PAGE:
Sunday, June 09, 2019

The Main Definitions of the 7 Councils

The Pope as Language Scholar

The prophet is not guaranteed to be an oracle or a prophet, in the sense that every utterance is directly through the inspiration of the Holy Spirit.

Even in the first millenium, there were misunderstandings about Greek, which arguably was the lingua franca of the early Church. Now, when the bishop of Rome no longer speaks Greek fluently, and many of the apostolic Churches do not use it? At least they have been able to avoid misunderstandings so far in the joint statements that have been released.

Why should we understand the successor of St. Peter as having a special competence as to determining the orthodoxy of some definition of faith or statement in Greek or any other language not his own?
What special competence has he received to ensure that his statements are translated properly into the languages used by the other apostolic Churches for communication? He must rely and trust what scholars and representatives of those churches tell him.

Even when everyone was using Greek, Chalcedon would have not been such a big problem if charity was being exercised in all things, with a prayer for a strong dose of patience with one's brothers, and bishops humbly asked for clarification when in doubt. Now when the representatives of the Apostolic Churches speak other languages (I don't think English is a lingua franca for them but I could be wrong)? This is even more true.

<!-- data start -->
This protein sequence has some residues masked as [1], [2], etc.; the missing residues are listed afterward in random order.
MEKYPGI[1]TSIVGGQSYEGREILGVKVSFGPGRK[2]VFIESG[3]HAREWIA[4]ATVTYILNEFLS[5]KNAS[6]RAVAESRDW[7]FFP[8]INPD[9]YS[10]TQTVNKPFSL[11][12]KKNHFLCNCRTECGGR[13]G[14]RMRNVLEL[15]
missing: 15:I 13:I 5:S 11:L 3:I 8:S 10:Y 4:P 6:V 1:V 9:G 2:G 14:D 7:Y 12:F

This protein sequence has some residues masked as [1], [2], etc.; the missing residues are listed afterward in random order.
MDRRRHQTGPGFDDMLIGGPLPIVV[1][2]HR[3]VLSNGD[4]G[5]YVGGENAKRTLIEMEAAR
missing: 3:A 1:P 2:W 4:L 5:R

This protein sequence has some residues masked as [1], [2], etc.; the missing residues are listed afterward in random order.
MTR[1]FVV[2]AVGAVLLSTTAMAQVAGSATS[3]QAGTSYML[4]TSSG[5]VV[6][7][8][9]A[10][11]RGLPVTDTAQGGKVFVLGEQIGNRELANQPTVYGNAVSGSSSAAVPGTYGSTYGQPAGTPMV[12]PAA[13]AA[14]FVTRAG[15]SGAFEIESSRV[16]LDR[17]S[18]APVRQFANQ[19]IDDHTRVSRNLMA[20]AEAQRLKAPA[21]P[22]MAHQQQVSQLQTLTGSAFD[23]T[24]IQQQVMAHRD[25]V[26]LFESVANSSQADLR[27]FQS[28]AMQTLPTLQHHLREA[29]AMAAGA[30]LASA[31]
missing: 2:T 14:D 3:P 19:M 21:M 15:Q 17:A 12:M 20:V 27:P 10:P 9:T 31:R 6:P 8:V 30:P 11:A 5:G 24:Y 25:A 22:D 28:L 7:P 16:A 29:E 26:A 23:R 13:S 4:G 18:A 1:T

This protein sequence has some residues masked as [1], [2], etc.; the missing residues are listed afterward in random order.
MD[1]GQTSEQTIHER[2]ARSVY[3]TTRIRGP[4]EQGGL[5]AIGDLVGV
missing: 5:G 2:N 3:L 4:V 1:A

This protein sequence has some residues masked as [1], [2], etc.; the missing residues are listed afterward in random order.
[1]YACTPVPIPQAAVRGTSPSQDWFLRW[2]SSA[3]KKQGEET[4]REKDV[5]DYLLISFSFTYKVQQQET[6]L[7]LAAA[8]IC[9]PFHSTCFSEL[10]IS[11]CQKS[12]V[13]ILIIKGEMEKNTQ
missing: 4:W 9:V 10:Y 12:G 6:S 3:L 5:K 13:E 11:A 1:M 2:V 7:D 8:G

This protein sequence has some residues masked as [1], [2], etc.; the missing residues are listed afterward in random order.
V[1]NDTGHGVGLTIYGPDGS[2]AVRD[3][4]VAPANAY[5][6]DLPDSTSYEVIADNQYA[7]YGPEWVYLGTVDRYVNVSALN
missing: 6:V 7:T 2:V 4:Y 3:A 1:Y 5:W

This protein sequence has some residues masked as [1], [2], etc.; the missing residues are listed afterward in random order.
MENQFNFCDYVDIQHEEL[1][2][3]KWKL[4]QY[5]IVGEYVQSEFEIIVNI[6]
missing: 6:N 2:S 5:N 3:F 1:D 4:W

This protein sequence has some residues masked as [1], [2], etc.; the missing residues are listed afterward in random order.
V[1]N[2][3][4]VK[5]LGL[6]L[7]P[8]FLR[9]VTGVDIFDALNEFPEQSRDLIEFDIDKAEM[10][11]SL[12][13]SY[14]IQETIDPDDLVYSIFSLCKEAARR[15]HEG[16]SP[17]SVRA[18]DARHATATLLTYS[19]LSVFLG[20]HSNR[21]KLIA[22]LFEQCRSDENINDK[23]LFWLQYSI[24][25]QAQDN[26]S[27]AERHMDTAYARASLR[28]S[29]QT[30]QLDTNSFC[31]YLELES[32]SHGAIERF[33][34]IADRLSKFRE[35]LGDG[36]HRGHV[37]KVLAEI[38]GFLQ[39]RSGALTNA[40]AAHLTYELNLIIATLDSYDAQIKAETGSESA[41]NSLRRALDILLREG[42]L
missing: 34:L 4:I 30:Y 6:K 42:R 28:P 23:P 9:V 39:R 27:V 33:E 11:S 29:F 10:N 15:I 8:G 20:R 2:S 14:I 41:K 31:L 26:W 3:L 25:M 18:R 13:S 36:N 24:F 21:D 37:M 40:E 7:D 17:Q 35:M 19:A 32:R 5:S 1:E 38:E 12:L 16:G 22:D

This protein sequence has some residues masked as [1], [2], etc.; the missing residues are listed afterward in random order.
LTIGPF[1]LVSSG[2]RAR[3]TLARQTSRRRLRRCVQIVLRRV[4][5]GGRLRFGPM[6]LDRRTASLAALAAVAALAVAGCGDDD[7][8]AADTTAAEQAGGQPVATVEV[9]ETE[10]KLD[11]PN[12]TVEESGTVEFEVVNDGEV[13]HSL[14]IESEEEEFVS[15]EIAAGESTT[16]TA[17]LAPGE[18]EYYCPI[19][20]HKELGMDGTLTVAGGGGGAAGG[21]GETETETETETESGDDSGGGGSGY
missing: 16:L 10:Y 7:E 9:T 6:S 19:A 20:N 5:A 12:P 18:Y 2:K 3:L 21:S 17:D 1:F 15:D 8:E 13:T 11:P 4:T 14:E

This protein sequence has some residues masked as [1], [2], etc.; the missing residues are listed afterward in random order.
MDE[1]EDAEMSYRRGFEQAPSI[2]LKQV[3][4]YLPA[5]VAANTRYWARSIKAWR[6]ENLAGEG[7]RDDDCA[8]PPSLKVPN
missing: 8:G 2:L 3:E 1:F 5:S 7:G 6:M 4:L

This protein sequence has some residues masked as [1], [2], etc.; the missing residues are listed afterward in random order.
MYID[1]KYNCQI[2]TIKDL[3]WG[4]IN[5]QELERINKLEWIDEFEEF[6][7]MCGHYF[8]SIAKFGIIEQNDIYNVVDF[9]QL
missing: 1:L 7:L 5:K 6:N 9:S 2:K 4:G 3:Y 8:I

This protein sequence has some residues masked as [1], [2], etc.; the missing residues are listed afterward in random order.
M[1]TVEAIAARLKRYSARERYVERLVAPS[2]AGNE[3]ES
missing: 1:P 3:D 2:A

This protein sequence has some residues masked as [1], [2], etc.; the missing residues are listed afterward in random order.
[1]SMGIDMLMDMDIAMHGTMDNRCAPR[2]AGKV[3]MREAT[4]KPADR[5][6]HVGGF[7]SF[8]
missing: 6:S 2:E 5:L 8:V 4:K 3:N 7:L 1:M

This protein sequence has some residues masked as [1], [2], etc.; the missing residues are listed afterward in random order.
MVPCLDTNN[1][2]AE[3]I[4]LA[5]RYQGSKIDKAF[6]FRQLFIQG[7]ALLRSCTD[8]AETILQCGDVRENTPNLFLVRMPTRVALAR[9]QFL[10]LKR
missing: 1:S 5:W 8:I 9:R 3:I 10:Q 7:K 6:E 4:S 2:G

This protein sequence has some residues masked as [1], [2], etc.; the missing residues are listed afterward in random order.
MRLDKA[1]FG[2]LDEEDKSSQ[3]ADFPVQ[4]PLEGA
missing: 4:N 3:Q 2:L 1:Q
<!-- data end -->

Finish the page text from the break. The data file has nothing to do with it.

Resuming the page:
Instead of determining that only one formulation is orthodox, might it be that the bishop of Rome is merely expressing a preference for one statement rather than another, which must be coupled with the fixing of terms and their definitions at that time , or at least including some sort of terminological appendix to any statement so that readers in the future know what the word means? And thus the bishop of Rome plays a role as the final arbiter?

In a Church in which many languages can be used, can any statement of faith be free from problems of translation?